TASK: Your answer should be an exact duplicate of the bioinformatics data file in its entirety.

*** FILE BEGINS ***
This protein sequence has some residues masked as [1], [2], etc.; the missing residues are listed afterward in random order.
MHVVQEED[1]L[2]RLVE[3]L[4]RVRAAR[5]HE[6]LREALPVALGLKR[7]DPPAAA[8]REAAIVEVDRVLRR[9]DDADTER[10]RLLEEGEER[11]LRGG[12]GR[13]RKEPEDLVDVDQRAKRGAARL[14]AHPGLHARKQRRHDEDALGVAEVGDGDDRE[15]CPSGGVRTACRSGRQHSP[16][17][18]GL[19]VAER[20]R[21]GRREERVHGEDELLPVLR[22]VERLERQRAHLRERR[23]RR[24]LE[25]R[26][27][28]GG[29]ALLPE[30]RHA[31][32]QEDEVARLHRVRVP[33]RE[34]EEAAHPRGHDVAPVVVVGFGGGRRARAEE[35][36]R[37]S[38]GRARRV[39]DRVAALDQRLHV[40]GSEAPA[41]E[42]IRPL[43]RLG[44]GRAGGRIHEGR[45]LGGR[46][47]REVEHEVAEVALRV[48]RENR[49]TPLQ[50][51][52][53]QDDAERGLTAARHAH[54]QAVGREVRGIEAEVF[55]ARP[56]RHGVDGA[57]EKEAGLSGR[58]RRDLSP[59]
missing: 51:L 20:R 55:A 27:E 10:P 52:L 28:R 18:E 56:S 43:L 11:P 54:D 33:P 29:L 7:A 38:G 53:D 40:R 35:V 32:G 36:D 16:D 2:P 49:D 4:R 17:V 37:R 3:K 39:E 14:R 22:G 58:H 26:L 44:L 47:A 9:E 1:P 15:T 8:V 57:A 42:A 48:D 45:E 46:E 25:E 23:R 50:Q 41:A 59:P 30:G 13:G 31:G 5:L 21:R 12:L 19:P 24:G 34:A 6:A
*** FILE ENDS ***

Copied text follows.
This protein sequence has some residues masked as [1], [2], etc.; the missing residues are listed afterward in random order.
MHVVQEED[1]L[2]RLVE[3]L[4]RVRAAR[5]HE[6]LREALPVALGLKR[7]DPPAAA[8]REAAIVEVDRVLRR[9]DDADTER[10]RLLEEGEER[11]LRGG[12]GR[13]RKEPEDLVDVDQRAKRGAARL[14]AHPGLHARKQRRHDEDALGVAEVGDGDDRE[15]CPSGGVRTACRSGRQHSP[16][17][18]GL[19]VAER[20]R[21]GRREERVHGEDELLPVLR[22]VERLERQRAHLRERR[23]RR[24]LE[25]R[26][27][28]GG[29]ALLPE[30]RHA[31][32]QEDEVARLHRVRVP[33]RE[34]EEAAHPRGHDVAPVVVVGFGGGRRARAEE[35][36]R[37]S[38]GRARRV[39]DRVAALDQRLHV[40]GSEAPA[41]E[42]IRPL[43]RLG[44]GRAGGRIHEGR[45]LGGR[46][47]REVEHEVAEVALRV[48]RENR[49]TPLQ[50][51][52][53]QDDAERGLTAARHAH[54]QAVGREVRGIEAEVF[55]ARP[56]RHGVDGA[57]EKEAGLSGR[58]RRDLSP[59]
missing: 51:L 20:R 55:A 27:E 10:P 52:L 28:R 18:E 56:S 43:L 11:P 54:D 33:P 29:L 7:A 38:G 53:D 40:R 35:V 32:G 36:D 16:D 2:P 49:D 4:R 17:V 37:R 3:K 39:E 14:R 22:G 58:H 26:L 44:L 47:A 9:E 1:P 15:T 8:V 57:A 42:A 48:D 45:E 46:E 25:E 23:R 50:Q 41:A 59:P 30:G 13:G 31:G 5:L 21:R 12:L 19:P 24:G 34:A 6:A